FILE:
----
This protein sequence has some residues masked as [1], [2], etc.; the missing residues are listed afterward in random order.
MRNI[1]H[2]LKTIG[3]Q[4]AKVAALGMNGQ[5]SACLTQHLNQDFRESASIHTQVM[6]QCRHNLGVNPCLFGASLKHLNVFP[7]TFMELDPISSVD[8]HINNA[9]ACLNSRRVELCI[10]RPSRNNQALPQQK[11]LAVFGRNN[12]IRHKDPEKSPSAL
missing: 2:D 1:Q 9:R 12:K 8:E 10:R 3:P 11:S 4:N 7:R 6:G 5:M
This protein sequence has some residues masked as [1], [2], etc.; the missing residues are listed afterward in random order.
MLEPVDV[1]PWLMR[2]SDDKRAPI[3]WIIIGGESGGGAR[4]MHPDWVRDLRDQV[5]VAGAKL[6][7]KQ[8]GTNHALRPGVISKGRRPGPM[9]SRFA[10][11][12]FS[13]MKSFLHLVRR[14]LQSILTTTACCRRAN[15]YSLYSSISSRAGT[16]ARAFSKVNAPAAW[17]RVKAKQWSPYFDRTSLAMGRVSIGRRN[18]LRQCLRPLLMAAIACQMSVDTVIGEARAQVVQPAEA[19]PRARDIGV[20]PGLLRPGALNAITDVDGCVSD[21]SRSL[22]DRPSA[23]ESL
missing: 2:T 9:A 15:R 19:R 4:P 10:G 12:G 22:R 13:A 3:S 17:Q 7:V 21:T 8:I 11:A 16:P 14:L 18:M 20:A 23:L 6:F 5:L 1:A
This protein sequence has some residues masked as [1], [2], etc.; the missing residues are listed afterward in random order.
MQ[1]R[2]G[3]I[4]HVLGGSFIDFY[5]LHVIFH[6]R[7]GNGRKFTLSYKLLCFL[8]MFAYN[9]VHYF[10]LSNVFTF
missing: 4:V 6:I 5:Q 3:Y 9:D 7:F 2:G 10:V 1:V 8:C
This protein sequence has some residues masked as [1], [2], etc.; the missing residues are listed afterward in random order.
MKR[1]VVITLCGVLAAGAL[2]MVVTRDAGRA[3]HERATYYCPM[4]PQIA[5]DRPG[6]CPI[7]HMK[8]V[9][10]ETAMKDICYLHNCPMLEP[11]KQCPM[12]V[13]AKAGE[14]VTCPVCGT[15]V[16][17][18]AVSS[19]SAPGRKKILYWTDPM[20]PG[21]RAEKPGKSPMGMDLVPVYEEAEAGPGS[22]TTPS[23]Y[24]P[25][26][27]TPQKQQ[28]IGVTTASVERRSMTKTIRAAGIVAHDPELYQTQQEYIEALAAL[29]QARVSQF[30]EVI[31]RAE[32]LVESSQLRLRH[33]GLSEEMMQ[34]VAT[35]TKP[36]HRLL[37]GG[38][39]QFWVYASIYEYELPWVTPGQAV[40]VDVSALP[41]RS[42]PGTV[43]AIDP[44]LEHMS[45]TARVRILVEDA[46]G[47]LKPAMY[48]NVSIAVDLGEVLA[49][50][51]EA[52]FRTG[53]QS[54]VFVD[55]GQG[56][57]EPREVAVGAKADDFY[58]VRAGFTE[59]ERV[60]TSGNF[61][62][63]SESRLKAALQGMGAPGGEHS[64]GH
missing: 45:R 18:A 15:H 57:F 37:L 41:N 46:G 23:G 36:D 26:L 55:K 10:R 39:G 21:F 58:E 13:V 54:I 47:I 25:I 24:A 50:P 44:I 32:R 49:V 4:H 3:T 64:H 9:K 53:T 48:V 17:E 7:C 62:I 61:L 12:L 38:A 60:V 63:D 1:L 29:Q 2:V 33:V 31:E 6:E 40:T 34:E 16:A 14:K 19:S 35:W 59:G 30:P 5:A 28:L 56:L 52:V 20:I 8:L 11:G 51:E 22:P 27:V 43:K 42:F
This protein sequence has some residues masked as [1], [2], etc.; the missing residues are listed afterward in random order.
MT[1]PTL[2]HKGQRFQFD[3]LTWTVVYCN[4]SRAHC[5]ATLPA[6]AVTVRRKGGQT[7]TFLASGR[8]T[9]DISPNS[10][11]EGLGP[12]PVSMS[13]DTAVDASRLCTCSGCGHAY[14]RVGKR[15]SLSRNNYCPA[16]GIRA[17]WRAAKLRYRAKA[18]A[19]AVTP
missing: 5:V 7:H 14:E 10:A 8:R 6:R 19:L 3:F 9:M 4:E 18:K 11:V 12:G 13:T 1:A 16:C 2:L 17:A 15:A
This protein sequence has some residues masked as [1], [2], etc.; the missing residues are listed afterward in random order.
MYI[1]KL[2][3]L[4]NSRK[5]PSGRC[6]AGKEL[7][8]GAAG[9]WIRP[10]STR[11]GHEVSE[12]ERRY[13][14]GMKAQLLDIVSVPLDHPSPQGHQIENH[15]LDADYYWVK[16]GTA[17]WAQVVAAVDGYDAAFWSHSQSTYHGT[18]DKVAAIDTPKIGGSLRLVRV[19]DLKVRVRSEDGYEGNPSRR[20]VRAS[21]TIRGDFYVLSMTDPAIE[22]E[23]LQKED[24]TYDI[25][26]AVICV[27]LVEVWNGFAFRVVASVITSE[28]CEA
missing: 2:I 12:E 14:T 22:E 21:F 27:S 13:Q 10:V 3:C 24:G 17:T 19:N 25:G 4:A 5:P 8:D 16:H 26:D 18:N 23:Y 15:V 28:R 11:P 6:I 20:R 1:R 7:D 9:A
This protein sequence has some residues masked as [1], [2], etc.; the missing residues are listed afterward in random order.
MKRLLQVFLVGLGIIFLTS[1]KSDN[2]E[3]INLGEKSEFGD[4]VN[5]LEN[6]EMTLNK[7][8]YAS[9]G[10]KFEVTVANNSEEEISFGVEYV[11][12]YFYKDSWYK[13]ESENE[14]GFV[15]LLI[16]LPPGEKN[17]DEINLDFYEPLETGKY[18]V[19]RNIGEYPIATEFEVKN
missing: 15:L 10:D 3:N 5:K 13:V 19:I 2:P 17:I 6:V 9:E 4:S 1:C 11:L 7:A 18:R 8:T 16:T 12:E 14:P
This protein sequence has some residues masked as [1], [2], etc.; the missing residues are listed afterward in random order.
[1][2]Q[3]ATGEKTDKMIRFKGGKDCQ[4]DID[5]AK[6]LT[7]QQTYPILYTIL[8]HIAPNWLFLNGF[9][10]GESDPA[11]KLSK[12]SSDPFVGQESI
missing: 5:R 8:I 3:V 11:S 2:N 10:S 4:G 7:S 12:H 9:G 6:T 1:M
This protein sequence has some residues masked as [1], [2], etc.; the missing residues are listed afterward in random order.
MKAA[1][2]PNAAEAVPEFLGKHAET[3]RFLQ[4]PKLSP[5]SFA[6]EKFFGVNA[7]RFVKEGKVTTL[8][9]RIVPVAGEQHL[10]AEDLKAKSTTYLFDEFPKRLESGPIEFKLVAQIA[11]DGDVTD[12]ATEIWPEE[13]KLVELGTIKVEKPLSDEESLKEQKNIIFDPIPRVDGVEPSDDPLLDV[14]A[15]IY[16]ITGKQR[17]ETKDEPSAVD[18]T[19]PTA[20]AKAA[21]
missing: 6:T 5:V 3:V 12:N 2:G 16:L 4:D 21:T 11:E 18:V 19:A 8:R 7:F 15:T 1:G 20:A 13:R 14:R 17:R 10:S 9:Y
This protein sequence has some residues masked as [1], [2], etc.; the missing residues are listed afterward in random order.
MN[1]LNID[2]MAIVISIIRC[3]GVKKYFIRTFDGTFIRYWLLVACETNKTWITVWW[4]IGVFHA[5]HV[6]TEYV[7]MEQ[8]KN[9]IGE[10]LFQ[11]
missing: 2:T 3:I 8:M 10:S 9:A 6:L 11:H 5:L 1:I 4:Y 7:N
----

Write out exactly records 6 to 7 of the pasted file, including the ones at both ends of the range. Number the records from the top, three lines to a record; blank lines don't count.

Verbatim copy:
This protein sequence has some residues masked as [1], [2], etc.; the missing residues are listed afterward in random order.
MYI[1]KL[2][3]L[4]NSRK[5]PSGRC[6]AGKEL[7][8]GAAG[9]WIRP[10]STR[11]GHEVSE[12]ERRY[13][14]GMKAQLLDIVSVPLDHPSPQGHQIENH[15]LDADYYWVK[16]GTA[17]WAQVVAAVDGYDAAFWSHSQSTYHGT[18]DKVAAIDTPKIGGSLRLVRV[19]DLKVRVRSEDGYEGNPSRR[20]VRAS[21]TIRGDFYVLSMTDPAIE[22]E[23]LQKED[24]TYDI[25][26]AVICV[27]LVEVWNGFAFRVVASVITSE[28]CEA
missing: 2:I 12:E 14:T 22:E 21:F 27:S 13:Q 10:V 3:C 24:G 17:T 19:N 25:G 4:A 5:P 8:D 16:H 26:D 18:N 23:Y 15:V 28:R 11:P 6:I 20:R 1:R 7:D 9:A
This protein sequence has some residues masked as [1], [2], etc.; the missing residues are listed afterward in random order.
MKRLLQVFLVGLGIIFLTS[1]KSDN[2]E[3]INLGEKSEFGD[4]VN[5]LEN[6]EMTLNK[7][8]YAS[9]G[10]KFEVTVANNSEEEISFGVEYV[11][12]YFYKDSWYK[13]ESENE[14]GFV[15]LLI[16]LPPGEKN[17]DEINLDFYEPLETGKY[18]V[19]RNIGEYPIATEFEVKN
missing: 15:L 10:D 3:N 5:K 13:V 19:I 2:P 17:I 6:V 9:E 4:S 1:C 11:L 7:A 18:R 8:T 16:T 12:E 14:P